→ Moisten cellulose/paper a bit in advance, otherwise it is inedible for the worms.

→ The smaller the waste, the faster it becomes compost.

Must be kept out:

  • Meat, fish, dairy products
  • Plastic and all other artificial materials
  • Glossy paper, printed paper in larger quantities
  • Ash, coal
  • stale bread
  • citrus fruits
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Indoor composting with Bokashi and the worm bin
Many models are so space-saving that they can easily spend the summer even on small balconies or terraces

Electric composters – quite practical, but…

For those who have limited space and want to compost small amounts of waste, there is still the option of choosing an electric model. Depending on the size and model, they can be placed on the balcony, terrace or in the kitchen. Electric composters, of course, need to be plugged into an electrical outlet, so you should definitely keep that in mind when choosing a location. According to various manufacturer’s promises, they need about 24, some even only 3 to 4 hours to make compost from food waste. In doing so, such compost models work with multiple chambers that shred and circulate the waste, heating and extracting moisture in the process, and finally outputting the final product. The fast composting time is achieved by high temperatures (up to about 80 degrees).

Now let’s turn to the advantages and disadvantages of electric composters. Such devices are not only very fast, but also save space; small models claim a size of only about 40 by 40 cm and have a capacity of 2 to 3 liters. Besides, you can put in it pretty much all biological waste: Not only material of plant origin, but also meat, fish and dairy products can go in. During the procedure, thanks to carbon filters, no unpleasant odors should arise and no vermin will be attracted. For the technology fans among us, there are also models that can be connected to the cell phone via an app and followed live. A clear disadvantage compared to other composting methods, however, is the power consumption; an important basic idea in the whole story is also the sustainable benefit, which is diminished by the electricity required. In addition, you have to spend considerably more money than with the other models: The cost is approximately between 400 and 1000 . Certain parts (for example, the charcoal filters) must be purchased regularly and thus cause additional expenses on an ongoing basis.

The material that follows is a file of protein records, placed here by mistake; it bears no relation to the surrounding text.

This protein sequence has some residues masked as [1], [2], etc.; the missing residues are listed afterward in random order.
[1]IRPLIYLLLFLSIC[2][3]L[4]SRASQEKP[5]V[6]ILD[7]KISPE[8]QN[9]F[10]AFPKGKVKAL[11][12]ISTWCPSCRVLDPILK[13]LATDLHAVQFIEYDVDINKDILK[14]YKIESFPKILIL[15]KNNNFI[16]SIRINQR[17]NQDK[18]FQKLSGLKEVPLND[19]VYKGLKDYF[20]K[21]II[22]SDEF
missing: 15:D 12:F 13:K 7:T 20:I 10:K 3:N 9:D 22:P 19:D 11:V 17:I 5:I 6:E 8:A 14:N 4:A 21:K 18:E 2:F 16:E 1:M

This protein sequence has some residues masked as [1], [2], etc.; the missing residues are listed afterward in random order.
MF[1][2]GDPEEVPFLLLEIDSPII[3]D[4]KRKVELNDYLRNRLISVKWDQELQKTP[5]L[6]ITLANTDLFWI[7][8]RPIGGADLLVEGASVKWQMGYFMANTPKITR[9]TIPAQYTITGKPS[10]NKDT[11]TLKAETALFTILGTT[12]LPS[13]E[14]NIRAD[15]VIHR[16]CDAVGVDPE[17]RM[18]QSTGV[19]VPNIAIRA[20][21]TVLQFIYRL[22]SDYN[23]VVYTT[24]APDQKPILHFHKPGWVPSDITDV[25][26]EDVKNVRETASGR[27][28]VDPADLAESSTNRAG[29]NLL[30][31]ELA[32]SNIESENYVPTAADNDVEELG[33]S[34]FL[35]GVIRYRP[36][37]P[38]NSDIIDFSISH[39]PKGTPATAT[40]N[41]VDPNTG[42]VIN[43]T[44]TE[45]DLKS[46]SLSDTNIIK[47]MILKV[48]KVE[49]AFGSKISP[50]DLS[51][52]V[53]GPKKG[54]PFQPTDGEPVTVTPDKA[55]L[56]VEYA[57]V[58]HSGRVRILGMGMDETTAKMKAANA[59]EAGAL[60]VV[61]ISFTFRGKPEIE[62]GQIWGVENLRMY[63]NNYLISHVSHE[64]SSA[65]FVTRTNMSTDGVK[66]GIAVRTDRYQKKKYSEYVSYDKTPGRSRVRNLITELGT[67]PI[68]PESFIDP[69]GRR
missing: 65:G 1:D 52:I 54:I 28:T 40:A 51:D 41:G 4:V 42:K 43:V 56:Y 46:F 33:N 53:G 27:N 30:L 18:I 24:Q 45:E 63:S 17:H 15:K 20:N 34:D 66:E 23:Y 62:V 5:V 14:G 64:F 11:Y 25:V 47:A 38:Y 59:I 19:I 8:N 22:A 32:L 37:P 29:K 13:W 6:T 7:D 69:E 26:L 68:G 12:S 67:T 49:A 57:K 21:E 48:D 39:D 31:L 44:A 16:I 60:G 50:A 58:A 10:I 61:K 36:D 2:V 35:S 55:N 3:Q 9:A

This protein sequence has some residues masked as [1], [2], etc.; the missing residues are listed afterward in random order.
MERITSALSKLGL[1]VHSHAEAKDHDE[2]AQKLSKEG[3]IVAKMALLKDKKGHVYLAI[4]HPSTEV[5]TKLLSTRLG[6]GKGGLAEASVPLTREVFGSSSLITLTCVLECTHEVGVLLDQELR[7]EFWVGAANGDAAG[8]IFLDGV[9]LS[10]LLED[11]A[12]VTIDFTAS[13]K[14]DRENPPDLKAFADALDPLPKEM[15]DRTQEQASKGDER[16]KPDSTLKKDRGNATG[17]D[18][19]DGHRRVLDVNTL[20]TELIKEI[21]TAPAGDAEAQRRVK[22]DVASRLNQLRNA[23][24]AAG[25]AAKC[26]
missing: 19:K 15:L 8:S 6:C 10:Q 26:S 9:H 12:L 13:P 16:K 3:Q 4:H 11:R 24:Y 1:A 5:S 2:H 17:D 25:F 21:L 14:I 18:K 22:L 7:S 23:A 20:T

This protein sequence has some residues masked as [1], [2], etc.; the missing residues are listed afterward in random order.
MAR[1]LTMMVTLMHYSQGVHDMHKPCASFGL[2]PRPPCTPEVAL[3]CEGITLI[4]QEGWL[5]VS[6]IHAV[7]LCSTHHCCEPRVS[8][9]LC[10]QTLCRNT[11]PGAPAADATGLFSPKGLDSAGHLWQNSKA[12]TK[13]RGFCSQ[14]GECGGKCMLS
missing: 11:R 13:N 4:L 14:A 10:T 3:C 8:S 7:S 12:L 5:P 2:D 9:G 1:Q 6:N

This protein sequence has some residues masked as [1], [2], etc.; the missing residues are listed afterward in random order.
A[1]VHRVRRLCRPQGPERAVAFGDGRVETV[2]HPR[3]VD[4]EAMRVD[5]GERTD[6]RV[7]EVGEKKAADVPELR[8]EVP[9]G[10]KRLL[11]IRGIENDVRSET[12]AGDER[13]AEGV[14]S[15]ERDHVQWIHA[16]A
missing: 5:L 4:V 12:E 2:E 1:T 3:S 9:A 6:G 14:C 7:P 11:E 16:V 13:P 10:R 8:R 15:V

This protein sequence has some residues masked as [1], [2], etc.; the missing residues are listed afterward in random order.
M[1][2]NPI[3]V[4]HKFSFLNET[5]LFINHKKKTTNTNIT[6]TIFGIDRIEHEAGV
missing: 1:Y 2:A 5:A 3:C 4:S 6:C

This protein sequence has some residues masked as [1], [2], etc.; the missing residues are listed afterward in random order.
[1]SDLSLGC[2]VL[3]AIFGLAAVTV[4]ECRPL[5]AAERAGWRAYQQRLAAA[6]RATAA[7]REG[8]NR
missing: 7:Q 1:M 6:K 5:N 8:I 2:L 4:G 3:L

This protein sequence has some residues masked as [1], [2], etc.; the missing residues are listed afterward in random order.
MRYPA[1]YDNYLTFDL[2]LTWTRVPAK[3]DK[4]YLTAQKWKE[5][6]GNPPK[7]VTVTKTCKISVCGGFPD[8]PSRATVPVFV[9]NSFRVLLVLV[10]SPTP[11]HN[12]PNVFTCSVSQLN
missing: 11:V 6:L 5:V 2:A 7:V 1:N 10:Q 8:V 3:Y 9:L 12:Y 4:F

Spoilt for choice – a brief review

Whether you “just” want to dispose of your waste in a sustainable way or spoil your plants with the end products, compost is always a good choice and a garden is not a basic requirement for this. Bokashi and worm bin are really sustainable options, provide you with liquid fertilizer and only cost a little money for the initial purchase. The microorganisms have to be purchased as needed, everything else is free. With a worm bin you also have a small biotope where you can watch the worms do their work. An electric composter may not be as sustainable and is a bit more expensive, but it is a good alternative for those who are in a hurry and do not have much space. We hope this article has given you a better understanding of indoor composting and a few useful suggestions – so that nothing stands in the way of your personal composting happiness!


  • James Jones

    Meet James Jones, a passionate gardening writer whose words bloom with the wisdom of an experienced horticulturist. With a deep-rooted love for all things green, James has dedicated his life to sharing the art and science of gardening with the world. James's words have found their way into countless publications, and his gardening insights have inspired a new generation of green thumbs. His commitment to sustainability and environmental stewardship shines through in every article he crafts.